Account Options

  1. Sign in
Martyrdom would solve Iran's economic woes: Ahmadinejad

TEHRAN (AFP) — Iranian President Mahmoud Ahmadinejad has said the country's economic woes can be solved by the "culture of martyrdom, the Mehr news agency reported.

"If we want to build the country, maintain our dignity and solve economic problems, we need the culture of martyrdom," Ahmadinejad was quoted as saying in a speech on Wednesday in the western city of Hamedan.

He described martyrdom, dying or being killed for one's religious beliefs, as "a quick and shortcut way to reach the summit of salvation."

He did not say how becoming a martyr would help the economy, which is struggling from high inflation.

The president was speaking a day after ousted economy minister Davoud Danesh Jaafari became the latest person to launch a withering attack on him for his unconventional economic policies.

Ahmadinejad has been criticised for pumping excessive liquidity into the economy to fund infrastructure projects, causing huge money supply growth and triggering Iran's current inflation of around 18 percent.

However, critics believe the real inflation rate exceeds 25 percent, and have accused Ahmadinejad of making unscientific decisions in economic matters.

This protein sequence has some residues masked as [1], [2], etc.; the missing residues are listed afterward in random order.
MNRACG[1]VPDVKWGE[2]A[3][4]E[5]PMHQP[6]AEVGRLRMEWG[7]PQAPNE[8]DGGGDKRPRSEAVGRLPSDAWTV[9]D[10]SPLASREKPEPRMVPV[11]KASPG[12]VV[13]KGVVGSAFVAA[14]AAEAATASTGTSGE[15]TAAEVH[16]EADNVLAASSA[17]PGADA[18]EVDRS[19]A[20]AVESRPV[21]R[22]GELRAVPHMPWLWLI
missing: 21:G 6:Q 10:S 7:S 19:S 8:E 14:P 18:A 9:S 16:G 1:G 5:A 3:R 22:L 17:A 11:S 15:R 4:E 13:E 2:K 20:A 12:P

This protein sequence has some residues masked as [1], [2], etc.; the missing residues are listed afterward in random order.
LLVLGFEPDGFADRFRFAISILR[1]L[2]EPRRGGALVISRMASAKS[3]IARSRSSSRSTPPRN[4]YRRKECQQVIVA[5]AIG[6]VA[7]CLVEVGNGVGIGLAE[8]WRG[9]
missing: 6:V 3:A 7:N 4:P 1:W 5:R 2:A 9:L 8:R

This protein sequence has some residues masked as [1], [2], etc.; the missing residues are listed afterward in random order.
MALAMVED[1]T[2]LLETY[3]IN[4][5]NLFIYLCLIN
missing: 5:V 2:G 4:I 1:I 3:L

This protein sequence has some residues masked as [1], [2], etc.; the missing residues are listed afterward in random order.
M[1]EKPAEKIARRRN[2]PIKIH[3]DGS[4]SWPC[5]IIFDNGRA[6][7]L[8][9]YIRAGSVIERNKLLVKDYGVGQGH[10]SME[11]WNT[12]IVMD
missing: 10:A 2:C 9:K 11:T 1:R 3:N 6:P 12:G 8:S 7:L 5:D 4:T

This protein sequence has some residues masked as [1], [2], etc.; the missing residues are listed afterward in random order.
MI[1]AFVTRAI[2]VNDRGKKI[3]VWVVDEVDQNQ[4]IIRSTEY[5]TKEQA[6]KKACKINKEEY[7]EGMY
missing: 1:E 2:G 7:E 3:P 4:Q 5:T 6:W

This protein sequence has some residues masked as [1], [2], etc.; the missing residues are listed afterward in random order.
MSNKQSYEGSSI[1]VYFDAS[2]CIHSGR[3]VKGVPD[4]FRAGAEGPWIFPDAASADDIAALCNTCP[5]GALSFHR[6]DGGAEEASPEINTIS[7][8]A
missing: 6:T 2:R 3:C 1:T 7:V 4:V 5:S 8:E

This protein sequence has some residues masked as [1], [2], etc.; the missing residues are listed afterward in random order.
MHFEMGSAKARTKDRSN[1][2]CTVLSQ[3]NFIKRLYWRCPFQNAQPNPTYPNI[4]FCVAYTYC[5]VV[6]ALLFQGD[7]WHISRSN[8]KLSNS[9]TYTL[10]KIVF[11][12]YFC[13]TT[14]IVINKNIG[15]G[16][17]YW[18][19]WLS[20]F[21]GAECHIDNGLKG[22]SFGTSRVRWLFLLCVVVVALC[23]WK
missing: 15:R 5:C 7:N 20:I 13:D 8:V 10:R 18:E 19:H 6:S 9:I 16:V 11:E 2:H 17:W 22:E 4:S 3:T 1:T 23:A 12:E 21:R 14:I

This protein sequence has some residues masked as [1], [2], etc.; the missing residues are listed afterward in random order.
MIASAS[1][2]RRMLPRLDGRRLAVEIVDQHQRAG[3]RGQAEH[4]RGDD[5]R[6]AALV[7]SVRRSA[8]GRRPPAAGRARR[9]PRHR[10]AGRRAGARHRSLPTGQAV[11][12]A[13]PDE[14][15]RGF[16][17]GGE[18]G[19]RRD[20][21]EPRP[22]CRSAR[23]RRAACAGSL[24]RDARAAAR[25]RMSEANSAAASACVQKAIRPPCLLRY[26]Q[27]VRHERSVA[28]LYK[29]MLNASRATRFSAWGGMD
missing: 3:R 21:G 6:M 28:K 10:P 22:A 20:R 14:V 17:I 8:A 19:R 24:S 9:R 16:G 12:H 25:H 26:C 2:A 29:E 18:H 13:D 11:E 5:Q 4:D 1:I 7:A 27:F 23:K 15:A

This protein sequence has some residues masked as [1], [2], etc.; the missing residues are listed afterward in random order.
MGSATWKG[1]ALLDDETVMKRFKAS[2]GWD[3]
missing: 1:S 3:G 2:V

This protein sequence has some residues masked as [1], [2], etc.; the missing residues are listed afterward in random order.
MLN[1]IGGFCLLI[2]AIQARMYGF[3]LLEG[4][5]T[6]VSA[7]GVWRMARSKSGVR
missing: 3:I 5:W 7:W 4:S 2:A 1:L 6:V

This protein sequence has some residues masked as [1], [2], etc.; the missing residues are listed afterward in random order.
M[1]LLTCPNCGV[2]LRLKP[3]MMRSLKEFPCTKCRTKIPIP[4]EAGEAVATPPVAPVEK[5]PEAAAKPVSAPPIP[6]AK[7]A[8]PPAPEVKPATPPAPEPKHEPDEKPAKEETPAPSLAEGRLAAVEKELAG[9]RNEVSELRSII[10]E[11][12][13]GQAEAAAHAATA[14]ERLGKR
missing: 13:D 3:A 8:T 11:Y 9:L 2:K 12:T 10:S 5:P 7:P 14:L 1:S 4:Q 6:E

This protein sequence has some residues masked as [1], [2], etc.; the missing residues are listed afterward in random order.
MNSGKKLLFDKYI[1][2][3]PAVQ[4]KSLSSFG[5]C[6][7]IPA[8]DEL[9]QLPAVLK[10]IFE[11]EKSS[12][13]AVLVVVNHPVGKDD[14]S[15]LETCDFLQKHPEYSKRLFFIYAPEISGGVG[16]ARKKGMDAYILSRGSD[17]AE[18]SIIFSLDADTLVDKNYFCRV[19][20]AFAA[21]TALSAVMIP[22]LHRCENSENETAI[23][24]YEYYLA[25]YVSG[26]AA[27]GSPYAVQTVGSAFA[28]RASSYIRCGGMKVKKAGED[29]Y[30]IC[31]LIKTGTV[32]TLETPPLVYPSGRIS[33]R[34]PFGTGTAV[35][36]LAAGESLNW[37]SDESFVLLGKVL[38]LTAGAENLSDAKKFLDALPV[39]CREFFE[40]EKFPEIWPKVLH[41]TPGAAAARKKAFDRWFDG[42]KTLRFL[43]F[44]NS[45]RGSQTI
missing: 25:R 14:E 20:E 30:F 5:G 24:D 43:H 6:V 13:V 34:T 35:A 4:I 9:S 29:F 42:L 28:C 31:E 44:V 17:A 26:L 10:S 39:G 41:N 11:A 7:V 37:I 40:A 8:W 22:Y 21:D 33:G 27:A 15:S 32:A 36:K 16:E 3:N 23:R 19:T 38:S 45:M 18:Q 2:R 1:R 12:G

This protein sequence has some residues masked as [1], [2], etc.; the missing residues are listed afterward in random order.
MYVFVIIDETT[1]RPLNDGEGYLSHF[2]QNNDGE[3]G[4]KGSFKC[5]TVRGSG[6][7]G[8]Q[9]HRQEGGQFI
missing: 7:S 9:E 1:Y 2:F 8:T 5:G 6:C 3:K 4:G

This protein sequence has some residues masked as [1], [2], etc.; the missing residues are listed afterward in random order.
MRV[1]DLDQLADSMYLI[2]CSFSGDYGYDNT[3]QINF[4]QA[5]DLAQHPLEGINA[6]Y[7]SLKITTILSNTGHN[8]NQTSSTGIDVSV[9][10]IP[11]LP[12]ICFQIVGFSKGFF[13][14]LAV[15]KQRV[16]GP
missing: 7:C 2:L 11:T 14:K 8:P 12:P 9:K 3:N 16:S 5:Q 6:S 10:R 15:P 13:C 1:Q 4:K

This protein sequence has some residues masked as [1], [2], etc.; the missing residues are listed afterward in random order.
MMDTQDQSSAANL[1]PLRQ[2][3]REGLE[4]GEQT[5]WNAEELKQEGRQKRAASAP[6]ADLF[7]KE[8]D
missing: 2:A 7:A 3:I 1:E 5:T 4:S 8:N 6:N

Ahmadinejad rejects such criticism.

"When we insisted on cutting bank interest rates some objected and said this is not scientific, but we tell them that if they are not men of justice, they had better clear the way and leave," he was quoted on Thursday by the Etemad Melli newspaper as saying.

Last year, Ahmadinejad slashed interest rates of state and private banks to 12 percent, triggering a sudden demand for loans that economists blame for adding further expansionary heat to an already inflationary economy.

The Central Bank of Iran, headed by Tahmasb Mazaheri, is arguing for an increase in interest rates.

In his remarks on Wednesday, former economy minister Jaafari said "during my time, there was no positive attitude towards previous experiences or experienced people and there was no plan for the future.

"Most of the scientific economic concepts like the effect of liquidity on inflation were put in question," he said.

Criticism of the president has been mounting in recent weeks, amid clear signs the country's political elite are gearing up for presidential elections in 2009, with Ahmadinejad expected to seek a second term.